Mock Trials & Focus Groups
Mock trials offer you the opportunity to test the most compelling arguments for both sides, and incorporate documents, witnesses’ testimony, and impactful graphics into your presentations. From moderated focus groups covering general case issues, to testing specific evidence and witnesses in mock trials with deliberations, our pretrial research is tailored to fit the needs of your case and your client’s budget.
Pretrial Research Reports
Your team has options when it comes to receiving feedback and data from your pretrial research exercises:
- Comprehensive Report -This option includes our analysis of the data, a list of the strengths and weaknesses in the case, and our recommendations on effective case themes and evidence to be presented at trial. The Full-Report option is extremely important in complex cases because our analysis and recommendations provide the team with suggestions about how to improve juror comprehension.
- Data Summary Report – This truncated report option is recommended when your team has limited time, and when financial resources are constrained. The Data Summary Report includes color-coded charts of the real-time data collected during the mock trial or focus group exercise. Digital copies of the charts can be provided to the trial team immediately after the research exercise is completed.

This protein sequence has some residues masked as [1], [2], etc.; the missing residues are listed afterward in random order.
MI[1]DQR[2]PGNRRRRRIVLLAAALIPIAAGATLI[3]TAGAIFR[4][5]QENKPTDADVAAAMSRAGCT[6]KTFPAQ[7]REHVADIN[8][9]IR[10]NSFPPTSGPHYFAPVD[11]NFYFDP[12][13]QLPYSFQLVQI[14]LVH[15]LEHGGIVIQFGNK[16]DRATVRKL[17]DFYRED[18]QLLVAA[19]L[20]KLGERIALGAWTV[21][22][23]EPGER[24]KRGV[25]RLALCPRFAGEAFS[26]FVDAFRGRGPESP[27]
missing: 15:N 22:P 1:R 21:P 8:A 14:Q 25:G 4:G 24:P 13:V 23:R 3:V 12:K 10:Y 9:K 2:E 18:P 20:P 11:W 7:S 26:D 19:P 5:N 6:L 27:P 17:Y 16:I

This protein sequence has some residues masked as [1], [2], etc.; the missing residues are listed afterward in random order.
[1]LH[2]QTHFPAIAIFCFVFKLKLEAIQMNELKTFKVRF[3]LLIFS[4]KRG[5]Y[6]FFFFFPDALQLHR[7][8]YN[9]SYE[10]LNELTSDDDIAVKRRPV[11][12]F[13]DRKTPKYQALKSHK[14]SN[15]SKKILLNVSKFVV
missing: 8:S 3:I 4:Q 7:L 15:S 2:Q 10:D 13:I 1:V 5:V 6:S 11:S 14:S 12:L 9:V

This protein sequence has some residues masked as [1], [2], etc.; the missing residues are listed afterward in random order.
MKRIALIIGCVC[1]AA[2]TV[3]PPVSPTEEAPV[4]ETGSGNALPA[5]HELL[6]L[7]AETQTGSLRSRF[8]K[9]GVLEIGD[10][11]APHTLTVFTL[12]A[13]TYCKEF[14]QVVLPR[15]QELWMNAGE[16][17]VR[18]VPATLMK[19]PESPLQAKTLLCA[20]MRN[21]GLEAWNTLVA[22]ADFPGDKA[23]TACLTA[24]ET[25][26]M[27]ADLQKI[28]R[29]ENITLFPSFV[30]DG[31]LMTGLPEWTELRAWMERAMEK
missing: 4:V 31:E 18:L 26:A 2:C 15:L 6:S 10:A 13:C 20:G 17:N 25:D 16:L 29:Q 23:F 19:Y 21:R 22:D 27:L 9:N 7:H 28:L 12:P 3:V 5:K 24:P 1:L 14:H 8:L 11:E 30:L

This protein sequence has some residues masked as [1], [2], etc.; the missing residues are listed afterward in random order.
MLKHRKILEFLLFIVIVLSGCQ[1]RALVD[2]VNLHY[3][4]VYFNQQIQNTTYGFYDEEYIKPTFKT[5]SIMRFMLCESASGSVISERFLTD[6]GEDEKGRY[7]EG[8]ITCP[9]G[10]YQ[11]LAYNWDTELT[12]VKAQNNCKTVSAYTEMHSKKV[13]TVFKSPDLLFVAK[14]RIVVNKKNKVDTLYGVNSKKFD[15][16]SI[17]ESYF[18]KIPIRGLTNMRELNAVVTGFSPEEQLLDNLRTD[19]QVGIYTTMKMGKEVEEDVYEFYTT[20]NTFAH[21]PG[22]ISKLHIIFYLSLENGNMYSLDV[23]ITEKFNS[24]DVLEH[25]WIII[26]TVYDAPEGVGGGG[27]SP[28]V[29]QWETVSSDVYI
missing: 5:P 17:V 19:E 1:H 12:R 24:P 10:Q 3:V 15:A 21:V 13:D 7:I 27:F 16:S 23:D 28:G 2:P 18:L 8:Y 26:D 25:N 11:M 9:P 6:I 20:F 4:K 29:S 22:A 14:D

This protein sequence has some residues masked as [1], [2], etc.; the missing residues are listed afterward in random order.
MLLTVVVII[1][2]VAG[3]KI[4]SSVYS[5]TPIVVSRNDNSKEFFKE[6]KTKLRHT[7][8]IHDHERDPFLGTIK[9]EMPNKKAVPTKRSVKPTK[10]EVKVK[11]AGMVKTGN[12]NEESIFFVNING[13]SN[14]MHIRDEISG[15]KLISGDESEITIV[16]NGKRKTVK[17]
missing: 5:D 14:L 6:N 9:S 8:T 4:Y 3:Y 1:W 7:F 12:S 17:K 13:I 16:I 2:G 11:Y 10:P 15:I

Online Surveys for Case & Evidence Evaluation
Online surveys provide a cost-effective method of gathering public opinions from a large number of jury-eligible residents. In addition to collecting baseline attitudes that may influence how jurors view your case, these surveys also explore jurors’ leanings based on a concise summary of your case.
Pretrial publicity can have a strong influence on how potential jurors perceive your case and your client. When done in conjunction with venue surveys, publicity analysis can be useful for determining whether a change of venue should be sought. Bonora Rountree consultants have extensive experience conducting content analysis of pretrial publicity, testing the extent to which pretrial publicity has created bias in the venue, and submitting declarations in support of specialized voir dire procedures or change of venue.